“I hold the provision of quality, affordable and accessible childcare as a very highest priority, ensuring local children get the very best start in life.

“My Government colleague, Minister for Children and Youth Affairs, Dr Katherine Zappone, said €8.4m  in capital funding has been allocated through the Department of Children and Youth Affairs to 683 pre-school providers nationwide; an increase in €4,4m on the amount announced for this programme in March 2017.

“This funding will benefit children, families and providers under our Early Years programmes, and will contribute to the development of an infrastructure that is ready to meet the radical new approach to subsidising childcare outlined in Budget 2017.

“Since first entering Government, Fine Gael has prioritised hard pressed working families; the people who bore the brunt of the economic recession. A major part of this has been to reduce the cost of childcare for working parents.

“We introduced the free pre-school year, and subsequently extended it to a second year. It is estimated the extended scheme provides an average saving of €4,000 per child.

“We also recently introduced paternity leave for the first time ever. Dads are now entitled to two weeks’ paid leave.

“From September an estimated 70,000 children nationwide will get extra supports. This will really benefit families in Meath.

“Families will benefit in two ways. First there is a universal support for all children aged 3 and under then there are supports for those families who need it most.

“The second targeted support is based on income and also for those parents who have had to turn down jobs, training and education because they cannot afford childcare.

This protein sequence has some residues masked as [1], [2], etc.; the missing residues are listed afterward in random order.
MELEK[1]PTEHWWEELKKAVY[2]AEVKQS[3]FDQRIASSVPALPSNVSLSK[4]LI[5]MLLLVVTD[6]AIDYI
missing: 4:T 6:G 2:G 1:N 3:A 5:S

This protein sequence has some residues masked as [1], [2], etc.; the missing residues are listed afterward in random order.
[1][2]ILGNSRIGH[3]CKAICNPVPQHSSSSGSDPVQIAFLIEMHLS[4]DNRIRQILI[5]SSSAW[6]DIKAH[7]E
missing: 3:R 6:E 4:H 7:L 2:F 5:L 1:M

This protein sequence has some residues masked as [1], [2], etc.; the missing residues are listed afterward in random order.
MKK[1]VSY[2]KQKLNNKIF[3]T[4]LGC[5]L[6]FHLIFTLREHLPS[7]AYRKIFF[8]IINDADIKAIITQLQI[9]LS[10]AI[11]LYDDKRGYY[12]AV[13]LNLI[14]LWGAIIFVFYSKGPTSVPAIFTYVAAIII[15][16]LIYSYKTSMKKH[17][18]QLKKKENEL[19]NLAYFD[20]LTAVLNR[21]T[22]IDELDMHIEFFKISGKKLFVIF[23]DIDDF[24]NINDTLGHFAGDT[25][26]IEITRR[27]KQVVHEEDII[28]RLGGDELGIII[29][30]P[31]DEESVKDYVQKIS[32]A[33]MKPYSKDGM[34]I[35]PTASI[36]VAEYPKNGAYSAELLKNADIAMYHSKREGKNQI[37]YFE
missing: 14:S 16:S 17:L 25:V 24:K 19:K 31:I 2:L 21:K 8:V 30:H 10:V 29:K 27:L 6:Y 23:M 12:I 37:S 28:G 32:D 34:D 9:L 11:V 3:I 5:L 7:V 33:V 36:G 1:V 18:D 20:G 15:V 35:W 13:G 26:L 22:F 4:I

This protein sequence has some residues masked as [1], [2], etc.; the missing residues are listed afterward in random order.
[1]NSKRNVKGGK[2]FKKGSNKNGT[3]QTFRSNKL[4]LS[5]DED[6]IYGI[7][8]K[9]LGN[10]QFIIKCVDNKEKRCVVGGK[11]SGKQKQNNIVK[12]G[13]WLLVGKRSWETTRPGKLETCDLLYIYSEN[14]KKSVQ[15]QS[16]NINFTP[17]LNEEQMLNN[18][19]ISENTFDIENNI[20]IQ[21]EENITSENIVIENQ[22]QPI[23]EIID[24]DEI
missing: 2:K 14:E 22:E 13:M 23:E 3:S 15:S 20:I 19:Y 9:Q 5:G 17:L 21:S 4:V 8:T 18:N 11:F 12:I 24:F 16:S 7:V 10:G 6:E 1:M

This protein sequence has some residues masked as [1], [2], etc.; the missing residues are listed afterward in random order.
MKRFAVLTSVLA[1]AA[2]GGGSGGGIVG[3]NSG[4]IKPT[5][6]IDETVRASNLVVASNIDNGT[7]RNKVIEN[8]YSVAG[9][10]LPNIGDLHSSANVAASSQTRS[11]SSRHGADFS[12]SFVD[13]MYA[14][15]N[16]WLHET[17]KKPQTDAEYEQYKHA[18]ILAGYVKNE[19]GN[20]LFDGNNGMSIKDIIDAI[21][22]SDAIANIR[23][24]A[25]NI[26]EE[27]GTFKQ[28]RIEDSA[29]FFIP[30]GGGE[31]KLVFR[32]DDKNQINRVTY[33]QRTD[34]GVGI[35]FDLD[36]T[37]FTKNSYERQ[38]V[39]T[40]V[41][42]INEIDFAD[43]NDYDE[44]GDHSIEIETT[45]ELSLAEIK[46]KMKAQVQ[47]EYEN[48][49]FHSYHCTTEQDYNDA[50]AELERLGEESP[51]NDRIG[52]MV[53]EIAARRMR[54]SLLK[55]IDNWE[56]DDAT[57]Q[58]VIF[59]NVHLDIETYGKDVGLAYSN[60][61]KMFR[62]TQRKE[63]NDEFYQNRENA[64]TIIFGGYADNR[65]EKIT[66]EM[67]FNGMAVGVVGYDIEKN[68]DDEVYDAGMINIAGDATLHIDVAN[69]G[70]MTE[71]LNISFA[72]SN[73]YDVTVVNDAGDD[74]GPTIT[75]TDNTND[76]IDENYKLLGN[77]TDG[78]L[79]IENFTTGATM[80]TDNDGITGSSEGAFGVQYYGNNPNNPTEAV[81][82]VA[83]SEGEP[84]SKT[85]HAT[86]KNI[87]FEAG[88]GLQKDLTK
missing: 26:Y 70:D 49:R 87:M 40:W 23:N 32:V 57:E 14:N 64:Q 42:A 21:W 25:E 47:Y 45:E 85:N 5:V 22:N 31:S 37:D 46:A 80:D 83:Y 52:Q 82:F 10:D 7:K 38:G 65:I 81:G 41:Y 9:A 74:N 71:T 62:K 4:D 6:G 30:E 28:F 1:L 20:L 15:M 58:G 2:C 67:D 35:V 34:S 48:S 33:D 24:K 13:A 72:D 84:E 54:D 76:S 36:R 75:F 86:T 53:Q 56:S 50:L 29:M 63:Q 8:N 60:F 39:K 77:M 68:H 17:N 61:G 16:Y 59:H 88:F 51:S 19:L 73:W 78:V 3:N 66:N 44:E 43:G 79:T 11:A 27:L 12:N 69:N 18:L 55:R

“I encourage parents in Meath to take the time to study the increased supports which are available and prepare for the autumn, by checking out the new website www.affordablechildcare.ie  or by talking to staff at your local childcare centre.

ENDS

Increase in minimum wage will benefit lower paid workers – English

Business, Funding, Jobs, Meath, Navan, North Meath, Oldcastle, Wesmeath

18th July 2017

Increase in minimum wage will benefit lower paid workers – English

The Low Pay Commission is recommending an increase to the minimum wage
of 30 cents, bringing it to €9.55 per hour.

Fine Gael Minister of State for Meath West, Damien English TD,
believes this and other supports will greatly benefit lower paid
workers here in Meath West.

“Increasing the minimum wage is just one tool in a wider Government
programme to help the lower paid and incentivise people into work.

“Affordable Childcare is on the way this September, which will see up
to €1,040 per year for children in full time childcare.

“The latest data from the Central Statistics Office shows that show
that that Ireland is becoming more equal and that poverty is
decreasing.

“Fine Gael in Government recognises that higher levels of public
investment in social and economic infrastructure in Meath West, will
improve skills, childcare, and empower our communities.

“These are the building blocks for more inclusive, fairer and
sustainable patterns of economic growth in our society.

“The latest CSO Household Budget Survey shows that our economic